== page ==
The North Carolina elections board declared this week that it has the power to bar Rep. Madison Cawthorn (R-N.C.) from running for office due to his actions related to the Jan. 6, 2021, Capitol riot. It insists that it can enforce Section 3 of the Fourteenth Amendment and declared that he is an insurrectionist. It is a position that, in my view, is wholly outside of the language and intent of this provision. Cawthorn is right to challenge any such action as unconstitutional.
In a filing to dismiss a lawsuit by Cawthorn, the board wrote
“The State does not judge the qualifications of the elected members of the U.S. House of Representative. It polices candidate qualifications prior to the elections. In doing so, as indicated above, States have long enforced age and residency requirements, without question and with very few if any legal challenges. The State has the same authority to police which candidates should or should not be disqualified per Section 3 of the Fourteenth Amendment.”
The asserted authority would invite partisan and abusive practices by such boards. It is also wrong on the purpose of this constitutional provision. Moreover, there is a vast difference between enforcing an objective standard on the age of a candidate and enforcing the subjective standard whether that candidate’s views make him an “insurrectionist.”
As I have previously written, (here and here and here), Democrats are playing a dangerous game with the long-dormant provision in Section 3 of the 14th Amendment — the “disqualification clause.” The provision was written after the 39th Congress convened in December 1865 and many members were shocked to see Alexander Stephens, the Confederate vice president, waiting to take a seat with an array of other former Confederate senators and military officers.
Ironically, it was Justice Edwin Reade of the North Carolina Supreme Court who later explained, “[t]he idea [was] that one who had taken an oath to support the Constitution and violated it, ought to be excluded from taking it again.” So, members drafted a provision that declared that “No person shall be a Senator or Representative in Congress, or elector of President and Vice-President, or hold any office, civil or military, under the United States, or under any state, who, having previously taken an oath, as a member of Congress, or as an officer of the United States, or as a member of any State legislature, or as an executive or judicial officer of any State, to support the Constitution of the United States, shall have engaged in insurrection or rebellion against the same, or given aid or comfort to the enemies thereof.”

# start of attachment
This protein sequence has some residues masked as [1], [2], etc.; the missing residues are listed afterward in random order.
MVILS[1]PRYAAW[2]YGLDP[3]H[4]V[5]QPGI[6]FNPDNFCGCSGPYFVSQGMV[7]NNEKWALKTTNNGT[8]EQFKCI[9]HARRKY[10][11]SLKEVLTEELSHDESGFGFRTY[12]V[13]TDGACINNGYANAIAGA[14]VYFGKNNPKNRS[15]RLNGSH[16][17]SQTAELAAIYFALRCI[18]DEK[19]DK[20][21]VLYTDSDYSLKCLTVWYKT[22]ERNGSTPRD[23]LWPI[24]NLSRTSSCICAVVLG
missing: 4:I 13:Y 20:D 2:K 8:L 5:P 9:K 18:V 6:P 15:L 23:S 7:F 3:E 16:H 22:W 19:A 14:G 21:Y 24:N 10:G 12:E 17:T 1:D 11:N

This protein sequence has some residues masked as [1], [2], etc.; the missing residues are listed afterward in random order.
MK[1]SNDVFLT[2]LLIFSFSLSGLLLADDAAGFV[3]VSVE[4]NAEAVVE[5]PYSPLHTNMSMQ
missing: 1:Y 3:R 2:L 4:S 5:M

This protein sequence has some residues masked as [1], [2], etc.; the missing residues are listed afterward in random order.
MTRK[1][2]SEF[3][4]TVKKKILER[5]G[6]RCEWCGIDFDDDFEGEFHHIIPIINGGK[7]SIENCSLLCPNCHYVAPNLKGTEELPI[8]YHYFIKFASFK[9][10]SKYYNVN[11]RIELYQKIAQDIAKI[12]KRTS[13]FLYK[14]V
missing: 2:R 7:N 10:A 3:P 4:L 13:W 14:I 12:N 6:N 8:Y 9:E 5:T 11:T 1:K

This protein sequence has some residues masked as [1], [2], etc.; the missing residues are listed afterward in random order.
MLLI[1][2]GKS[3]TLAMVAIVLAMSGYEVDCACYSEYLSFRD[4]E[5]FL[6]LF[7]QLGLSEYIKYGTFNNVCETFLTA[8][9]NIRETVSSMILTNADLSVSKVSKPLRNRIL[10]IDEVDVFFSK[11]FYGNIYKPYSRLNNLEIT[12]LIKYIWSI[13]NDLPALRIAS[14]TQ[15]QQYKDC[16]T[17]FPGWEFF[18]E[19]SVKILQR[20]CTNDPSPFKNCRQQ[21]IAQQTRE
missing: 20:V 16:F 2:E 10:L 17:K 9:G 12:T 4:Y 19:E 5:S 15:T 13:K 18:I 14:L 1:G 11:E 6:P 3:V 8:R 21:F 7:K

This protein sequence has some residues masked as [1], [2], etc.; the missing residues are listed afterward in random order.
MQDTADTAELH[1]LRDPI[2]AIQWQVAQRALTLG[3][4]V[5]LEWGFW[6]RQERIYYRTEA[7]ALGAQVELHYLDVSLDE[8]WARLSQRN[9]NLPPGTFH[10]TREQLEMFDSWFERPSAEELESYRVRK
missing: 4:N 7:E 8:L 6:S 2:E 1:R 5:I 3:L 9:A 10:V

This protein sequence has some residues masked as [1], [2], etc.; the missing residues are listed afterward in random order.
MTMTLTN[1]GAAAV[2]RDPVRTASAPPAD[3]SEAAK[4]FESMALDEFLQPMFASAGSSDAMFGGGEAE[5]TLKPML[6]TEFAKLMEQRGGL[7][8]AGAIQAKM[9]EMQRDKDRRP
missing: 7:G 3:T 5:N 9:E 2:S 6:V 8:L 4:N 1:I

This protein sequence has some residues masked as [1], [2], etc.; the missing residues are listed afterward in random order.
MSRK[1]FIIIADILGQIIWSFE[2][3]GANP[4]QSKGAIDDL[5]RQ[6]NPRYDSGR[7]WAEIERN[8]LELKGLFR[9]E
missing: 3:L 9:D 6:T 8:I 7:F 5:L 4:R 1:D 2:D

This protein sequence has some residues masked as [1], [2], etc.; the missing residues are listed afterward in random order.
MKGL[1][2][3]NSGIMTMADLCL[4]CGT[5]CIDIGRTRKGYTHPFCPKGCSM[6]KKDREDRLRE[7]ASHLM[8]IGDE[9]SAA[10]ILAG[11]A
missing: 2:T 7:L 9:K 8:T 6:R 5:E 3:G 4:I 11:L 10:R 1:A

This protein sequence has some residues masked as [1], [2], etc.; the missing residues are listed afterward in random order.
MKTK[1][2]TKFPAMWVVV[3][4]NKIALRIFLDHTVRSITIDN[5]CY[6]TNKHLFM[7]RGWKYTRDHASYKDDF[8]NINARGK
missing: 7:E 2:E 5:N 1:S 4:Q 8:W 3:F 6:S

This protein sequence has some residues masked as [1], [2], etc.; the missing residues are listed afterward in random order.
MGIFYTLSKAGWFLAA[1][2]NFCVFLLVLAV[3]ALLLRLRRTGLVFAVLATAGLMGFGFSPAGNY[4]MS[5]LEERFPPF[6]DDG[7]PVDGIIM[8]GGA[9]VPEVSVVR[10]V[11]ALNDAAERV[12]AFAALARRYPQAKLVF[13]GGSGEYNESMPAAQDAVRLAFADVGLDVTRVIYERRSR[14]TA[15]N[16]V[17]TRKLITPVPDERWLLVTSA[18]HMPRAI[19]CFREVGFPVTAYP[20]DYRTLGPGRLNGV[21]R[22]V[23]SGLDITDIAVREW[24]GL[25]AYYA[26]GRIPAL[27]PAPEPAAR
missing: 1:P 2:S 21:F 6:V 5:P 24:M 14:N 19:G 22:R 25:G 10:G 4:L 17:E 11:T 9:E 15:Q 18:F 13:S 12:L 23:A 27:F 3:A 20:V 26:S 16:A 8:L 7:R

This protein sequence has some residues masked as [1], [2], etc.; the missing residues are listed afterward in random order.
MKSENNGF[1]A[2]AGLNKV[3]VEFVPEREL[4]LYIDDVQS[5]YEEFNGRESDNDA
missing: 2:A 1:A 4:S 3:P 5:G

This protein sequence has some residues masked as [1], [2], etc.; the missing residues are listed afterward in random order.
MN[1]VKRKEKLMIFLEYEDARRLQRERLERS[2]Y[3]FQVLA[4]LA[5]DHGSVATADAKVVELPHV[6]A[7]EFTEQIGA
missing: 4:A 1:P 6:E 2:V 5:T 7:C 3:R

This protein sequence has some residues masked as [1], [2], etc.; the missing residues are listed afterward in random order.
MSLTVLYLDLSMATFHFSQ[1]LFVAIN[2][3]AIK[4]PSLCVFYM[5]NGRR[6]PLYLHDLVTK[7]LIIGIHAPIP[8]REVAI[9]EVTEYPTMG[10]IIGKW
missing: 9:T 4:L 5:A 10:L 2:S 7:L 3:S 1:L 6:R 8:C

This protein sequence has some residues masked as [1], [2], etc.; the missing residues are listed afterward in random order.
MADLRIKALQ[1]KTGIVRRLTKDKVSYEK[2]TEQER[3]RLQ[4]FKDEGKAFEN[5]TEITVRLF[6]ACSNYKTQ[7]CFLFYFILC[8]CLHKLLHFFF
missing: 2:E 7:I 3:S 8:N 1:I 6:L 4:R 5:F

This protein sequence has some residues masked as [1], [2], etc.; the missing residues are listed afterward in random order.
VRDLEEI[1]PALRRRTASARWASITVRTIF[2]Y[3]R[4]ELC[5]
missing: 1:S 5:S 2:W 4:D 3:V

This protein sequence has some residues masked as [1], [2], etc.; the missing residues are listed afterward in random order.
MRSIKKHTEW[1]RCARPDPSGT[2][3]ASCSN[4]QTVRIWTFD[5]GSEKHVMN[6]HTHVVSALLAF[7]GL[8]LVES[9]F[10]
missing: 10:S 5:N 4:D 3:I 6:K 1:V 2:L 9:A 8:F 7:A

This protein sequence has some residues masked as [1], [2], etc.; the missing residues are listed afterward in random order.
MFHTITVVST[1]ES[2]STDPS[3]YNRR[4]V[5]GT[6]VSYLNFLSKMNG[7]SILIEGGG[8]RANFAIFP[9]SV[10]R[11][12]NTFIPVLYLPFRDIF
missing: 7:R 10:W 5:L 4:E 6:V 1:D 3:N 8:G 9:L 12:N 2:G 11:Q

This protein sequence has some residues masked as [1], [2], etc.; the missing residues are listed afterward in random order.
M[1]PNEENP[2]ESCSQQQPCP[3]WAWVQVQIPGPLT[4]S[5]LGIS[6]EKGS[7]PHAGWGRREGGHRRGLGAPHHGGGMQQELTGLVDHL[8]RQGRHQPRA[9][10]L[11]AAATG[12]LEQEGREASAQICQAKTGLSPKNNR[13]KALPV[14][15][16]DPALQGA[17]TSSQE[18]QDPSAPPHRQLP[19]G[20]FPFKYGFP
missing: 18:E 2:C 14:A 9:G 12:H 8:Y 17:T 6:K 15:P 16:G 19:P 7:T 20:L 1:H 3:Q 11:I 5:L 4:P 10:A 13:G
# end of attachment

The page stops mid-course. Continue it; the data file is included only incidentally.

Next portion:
The mantra that this was an insurrection does not meet the standard. The Constitution fortunately demands more than proof by repetition. In this case, it requires an actual rebellion. The clause Democrats are citing was created in reference to a real Civil War in which over 750,000 people died in combat. The confederacy formed a government, an army, a currency, and carried out diplomatic missions.
While Senate Minority Leader Mitch McConnell this week called it an “insurrection,” there are ample legal reasons to reject that characterization in court. (I agree with McConnell in his other comments criticizing the sanctions against Republicans supporting the House committee investigating Jan. 6th).
Jan. 6 was a national tragedy. I publicly condemned President Trump’s speech that day while it was being given — and I denounced the riot as a “constitutional desecration.” However, it has not been treated legally as an insurrection. Those charged for their role in the attack that day are largely facing trespass and other less serious charges — rather than insurrection or sedition. That’s because this was a riot that was allowed to get out of control by grossly negligent preparations by Capitol Police and congressional officials. While the FBI launched a massive national investigation, it did not find evidence of a conspiracy for an insurrection. Only a handful were charged with seditious conspiracy, a broadly defined offense.
I still believe that Jan. 6 was a protest that became a riot. That is not meant to diminish the legitimate outrage over the day. It was reprehensible — but only a “rebellion” in the most rhetorical sense. More importantly, even if you adopt a dangerously broad definition of “insurrection” or “rebellion,” members of Congress who supported challenging the electoral votes (as Democrats have done in prior years) were exercising constitutionally protected speech.
Before the riot, Cawthorn declared “The Democrats, with all the fraud they have done in this election, the Republicans hiding and not fighting, they are trying to silence your voice,” he said. “Make no mistake about it, they do not want you to be heard.” While he later voted against certifying President Biden’s victory, he also later signed a letter congratulating Biden on the win.
That does not make Cawthorn an insurrectionist and this Board is not tasked with enforcing the 14th Amendment’s disqualification clause. The board’s position is itself a threat to democracy and free speech. It is only the latest first anti-democratic measure being used in the name of democracy.
The board interpretation would allow partisan members to toss opponents from ballots to prevent voters from making their own decisions. That is something that has been a practice in countries like Iran, not the United States. Hopefully, a court will make fast work of any such effort in this case. If Democrats believe Cawthorn to be an insurrectionist, they are free to use that label in the campaign. However, the voters, not board members, should be the final arbiters of such questions in a democratic system.